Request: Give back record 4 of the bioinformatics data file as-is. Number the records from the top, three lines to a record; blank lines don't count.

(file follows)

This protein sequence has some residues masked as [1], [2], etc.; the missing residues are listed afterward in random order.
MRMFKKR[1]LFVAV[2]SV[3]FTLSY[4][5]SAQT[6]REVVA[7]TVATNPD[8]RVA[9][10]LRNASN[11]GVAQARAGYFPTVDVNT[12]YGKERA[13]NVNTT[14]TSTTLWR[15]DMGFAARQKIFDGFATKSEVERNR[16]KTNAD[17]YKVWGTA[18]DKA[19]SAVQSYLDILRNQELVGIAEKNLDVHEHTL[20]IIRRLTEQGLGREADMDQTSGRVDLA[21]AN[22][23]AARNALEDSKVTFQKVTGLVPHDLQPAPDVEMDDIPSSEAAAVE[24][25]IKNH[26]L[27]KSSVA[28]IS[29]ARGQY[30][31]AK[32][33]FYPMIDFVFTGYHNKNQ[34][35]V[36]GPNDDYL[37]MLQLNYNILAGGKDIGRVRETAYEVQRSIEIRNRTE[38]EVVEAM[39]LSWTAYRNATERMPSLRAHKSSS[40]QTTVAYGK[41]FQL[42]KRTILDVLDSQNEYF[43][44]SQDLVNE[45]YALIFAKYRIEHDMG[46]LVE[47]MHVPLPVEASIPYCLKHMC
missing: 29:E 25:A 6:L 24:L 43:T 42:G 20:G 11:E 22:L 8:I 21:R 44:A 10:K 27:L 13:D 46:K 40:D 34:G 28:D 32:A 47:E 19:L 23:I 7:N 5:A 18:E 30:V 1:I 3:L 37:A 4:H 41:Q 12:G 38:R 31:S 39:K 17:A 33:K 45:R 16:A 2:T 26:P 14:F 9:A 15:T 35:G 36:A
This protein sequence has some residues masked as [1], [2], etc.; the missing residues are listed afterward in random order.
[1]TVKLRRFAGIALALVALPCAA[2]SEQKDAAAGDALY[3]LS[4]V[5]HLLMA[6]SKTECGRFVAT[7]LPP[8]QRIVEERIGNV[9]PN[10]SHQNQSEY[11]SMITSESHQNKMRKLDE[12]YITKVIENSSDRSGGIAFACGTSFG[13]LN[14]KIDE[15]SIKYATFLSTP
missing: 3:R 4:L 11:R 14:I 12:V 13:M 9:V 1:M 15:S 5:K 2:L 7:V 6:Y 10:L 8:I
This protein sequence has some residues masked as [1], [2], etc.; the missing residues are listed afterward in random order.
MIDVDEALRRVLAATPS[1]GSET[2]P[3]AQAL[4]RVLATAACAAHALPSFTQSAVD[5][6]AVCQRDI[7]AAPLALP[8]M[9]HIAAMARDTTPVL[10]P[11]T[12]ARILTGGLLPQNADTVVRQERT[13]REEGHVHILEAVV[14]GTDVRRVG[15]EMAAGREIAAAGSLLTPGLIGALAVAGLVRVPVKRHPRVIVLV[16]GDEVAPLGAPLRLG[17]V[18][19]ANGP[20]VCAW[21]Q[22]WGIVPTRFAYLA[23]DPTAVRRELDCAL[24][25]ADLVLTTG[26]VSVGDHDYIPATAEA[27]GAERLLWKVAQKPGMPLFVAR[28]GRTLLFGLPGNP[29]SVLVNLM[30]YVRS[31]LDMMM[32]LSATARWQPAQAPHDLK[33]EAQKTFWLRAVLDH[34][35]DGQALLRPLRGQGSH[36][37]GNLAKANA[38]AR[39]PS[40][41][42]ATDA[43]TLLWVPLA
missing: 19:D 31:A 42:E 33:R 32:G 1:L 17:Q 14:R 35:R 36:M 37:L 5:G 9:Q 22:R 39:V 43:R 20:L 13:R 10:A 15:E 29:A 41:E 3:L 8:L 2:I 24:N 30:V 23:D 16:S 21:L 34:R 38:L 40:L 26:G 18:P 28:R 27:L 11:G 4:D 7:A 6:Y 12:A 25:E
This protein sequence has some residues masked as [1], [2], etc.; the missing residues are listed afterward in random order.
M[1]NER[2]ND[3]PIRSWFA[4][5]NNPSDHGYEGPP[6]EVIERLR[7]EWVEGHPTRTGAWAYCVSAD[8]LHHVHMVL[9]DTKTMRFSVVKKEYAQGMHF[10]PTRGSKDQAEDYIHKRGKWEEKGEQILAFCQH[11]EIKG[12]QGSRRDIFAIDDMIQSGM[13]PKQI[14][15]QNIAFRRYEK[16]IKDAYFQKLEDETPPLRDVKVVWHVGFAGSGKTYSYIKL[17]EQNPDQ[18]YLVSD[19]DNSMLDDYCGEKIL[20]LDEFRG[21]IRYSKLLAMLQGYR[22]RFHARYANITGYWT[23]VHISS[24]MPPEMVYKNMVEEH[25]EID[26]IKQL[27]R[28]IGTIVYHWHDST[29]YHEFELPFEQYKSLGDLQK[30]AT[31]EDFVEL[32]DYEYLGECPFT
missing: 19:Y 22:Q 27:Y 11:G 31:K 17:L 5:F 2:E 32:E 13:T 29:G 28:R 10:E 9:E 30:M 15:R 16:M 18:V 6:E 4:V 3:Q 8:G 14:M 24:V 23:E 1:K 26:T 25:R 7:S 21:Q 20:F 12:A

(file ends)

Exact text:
This protein sequence has some residues masked as [1], [2], etc.; the missing residues are listed afterward in random order.
M[1]NER[2]ND[3]PIRSWFA[4][5]NNPSDHGYEGPP[6]EVIERLR[7]EWVEGHPTRTGAWAYCVSAD[8]LHHVHMVL[9]DTKTMRFSVVKKEYAQGMHF[10]PTRGSKDQAEDYIHKRGKWEEKGEQILAFCQH[11]EIKG[12]QGSRRDIFAIDDMIQSGM[13]PKQI[14][15]QNIAFRRYEK[16]IKDAYFQKLEDETPPLRDVKVVWHVGFAGSGKTYSYIKL[17]EQNPDQ[18]YLVSD[19]DNSMLDDYCGEKIL[20]LDEFRG[21]IRYSKLLAMLQGYR[22]RFHARYANITGYWT[23]VHISS[24]MPPEMVYKNMVEEH[25]EID[26]IKQL[27]R[28]IGTIVYHWHDST[29]YHEFELPFEQYKSLGDLQK[30]AT[31]EDFVEL[32]DYEYLGECPFT
missing: 19:Y 22:Q 27:Y 11:G 31:K 17:L 5:F 2:E 32:E 13:T 29:G 28:R 10:E 9:E 30:M 15:R 16:M 18:V 6:E 4:V 3:Q 8:G 14:M 24:V 23:E 1:K 26:T 25:R 7:S 21:Q 20:F 12:A